In the wake of mass shootings in Ohio and Texas that left more than 30 dead, DeKalb County's Congressional representatives both offered reactions to the American gun violence crisis.
Congressman Adam Kinzinger, a Republican representing the 16th District, which includes much of DeKalb County including DeKalb, advocated Monday to raise the age to purchase a firearm to 21, require universal background checks for gun purchases, ban certain high-capacity magazines and for states to adopt "red flag laws" that place protective orders on those with mental issues.
The proposals were laid out in a lengthy response Monday penned by the Channahon Republican asking both sides of the gun violence argument to come together in the wake of shootings over the weekend in El Paso, Texas, and Dayton, Ohio, saying "we have a gun violence epidemic, and to address it, we need to change some laws and change some hearts."
The death toll from the two weekend shootings rose Monday to 31, the Associated Press reported.
Along with proposed law changes, Kinzinger, who is an Air Force veteran and member of the Wisconsin Air National Guard, called on news outlets to stop naming mass shooters, showing pictures of them, publishing their "insane manifestos," and "unintentionally glorifying them to otherwise insane and desperate people," saying the coverage leads to copycats. He wrote focus needs to be placed on victims and "pulling together for the communities."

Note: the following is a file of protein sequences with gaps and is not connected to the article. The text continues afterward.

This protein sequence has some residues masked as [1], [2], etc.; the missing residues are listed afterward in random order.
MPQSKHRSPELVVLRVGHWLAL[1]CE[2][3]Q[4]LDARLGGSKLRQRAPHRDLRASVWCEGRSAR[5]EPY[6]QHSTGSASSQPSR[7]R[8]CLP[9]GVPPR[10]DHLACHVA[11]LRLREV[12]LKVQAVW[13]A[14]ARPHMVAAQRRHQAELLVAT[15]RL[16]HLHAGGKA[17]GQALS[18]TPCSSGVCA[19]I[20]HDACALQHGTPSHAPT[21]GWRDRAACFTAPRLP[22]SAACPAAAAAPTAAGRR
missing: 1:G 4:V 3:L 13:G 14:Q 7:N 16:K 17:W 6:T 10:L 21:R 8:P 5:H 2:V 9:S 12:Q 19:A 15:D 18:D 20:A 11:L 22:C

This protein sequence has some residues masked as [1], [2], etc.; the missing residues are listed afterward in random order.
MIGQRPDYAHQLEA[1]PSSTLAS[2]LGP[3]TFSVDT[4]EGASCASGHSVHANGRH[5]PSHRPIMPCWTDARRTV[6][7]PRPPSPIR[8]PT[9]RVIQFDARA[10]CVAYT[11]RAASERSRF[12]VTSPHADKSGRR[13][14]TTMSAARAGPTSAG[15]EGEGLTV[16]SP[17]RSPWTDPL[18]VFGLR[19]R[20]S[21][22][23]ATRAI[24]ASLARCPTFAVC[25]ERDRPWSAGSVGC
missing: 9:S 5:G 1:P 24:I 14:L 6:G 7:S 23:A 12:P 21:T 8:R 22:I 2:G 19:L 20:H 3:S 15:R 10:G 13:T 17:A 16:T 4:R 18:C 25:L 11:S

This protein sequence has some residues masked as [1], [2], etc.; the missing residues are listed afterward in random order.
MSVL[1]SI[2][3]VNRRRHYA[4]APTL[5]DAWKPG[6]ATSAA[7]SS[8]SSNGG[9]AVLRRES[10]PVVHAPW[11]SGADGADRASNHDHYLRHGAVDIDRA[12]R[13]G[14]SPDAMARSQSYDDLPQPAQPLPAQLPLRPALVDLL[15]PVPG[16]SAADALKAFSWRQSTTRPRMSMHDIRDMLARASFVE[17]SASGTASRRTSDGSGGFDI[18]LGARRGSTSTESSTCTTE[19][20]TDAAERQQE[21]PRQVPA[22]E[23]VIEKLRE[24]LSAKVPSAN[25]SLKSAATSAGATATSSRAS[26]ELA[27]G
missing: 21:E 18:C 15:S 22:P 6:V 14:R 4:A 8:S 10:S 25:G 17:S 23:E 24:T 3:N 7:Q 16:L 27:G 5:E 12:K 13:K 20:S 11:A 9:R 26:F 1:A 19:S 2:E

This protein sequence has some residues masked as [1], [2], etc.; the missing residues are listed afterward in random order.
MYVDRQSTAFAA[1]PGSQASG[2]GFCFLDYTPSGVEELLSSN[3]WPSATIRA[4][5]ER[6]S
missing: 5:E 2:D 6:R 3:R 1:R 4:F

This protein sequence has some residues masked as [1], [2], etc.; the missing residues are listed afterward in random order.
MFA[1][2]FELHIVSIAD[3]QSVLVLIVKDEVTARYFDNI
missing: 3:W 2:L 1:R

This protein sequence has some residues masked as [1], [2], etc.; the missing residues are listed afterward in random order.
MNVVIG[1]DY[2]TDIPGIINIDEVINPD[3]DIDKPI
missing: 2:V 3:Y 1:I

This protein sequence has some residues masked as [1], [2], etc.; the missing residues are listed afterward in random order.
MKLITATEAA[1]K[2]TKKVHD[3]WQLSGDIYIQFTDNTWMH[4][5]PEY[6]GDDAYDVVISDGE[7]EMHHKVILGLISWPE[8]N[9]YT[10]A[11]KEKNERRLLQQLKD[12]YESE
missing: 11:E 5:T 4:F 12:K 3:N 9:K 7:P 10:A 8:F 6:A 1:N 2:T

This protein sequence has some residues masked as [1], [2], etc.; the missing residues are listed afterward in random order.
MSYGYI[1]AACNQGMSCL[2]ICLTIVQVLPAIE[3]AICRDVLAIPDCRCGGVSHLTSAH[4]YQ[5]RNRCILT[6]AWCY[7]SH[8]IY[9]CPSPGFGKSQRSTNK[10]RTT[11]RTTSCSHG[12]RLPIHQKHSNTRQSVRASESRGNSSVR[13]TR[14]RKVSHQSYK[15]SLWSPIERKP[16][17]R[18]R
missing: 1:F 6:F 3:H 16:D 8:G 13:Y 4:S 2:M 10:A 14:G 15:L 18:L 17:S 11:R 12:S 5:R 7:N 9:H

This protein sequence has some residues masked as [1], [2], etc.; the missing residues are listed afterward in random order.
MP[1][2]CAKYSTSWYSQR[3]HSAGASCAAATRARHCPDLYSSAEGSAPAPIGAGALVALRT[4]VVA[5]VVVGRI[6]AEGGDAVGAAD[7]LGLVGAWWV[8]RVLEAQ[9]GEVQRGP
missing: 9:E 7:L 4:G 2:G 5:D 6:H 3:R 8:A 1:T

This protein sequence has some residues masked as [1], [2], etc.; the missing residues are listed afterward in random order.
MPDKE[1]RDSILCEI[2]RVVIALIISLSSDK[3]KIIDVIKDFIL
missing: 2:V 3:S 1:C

Kinzinger said changing the minimum age for gun purchases to 21 "is more controversial, but too important to shy away from any longer."
The congressman said a U.S. citizen must be 21 to purchase a handgun under current law, noting the initial thought was shotguns and assorted hunting rifles still would be available for younger Americans. He said states should be able to create exceptions for some shotguns for hunting purposes.
"However, this provision has allowed many legal purchases of semi-automatic rifles by soon-to-be mass shooters," he said. "Particularly in school shootings, the assassins are often enrolled in school, recently graduated, or expelled. In some cases, a grudge is carried out with legally purchased weapons. An adolescent, high school-fueled grudge is much less likely to survive over the three years between the end of high school and the time of legal age of purchase."
U.S. Rep. Lauren Underwood, D-Naperville, said in a tweet that Americans must be protected against the "escalating threat of domestic terrorism." She said Congress receives monthly briefings on new threats, including white nationalism.
"What a scary and dangerous time in our country," she said.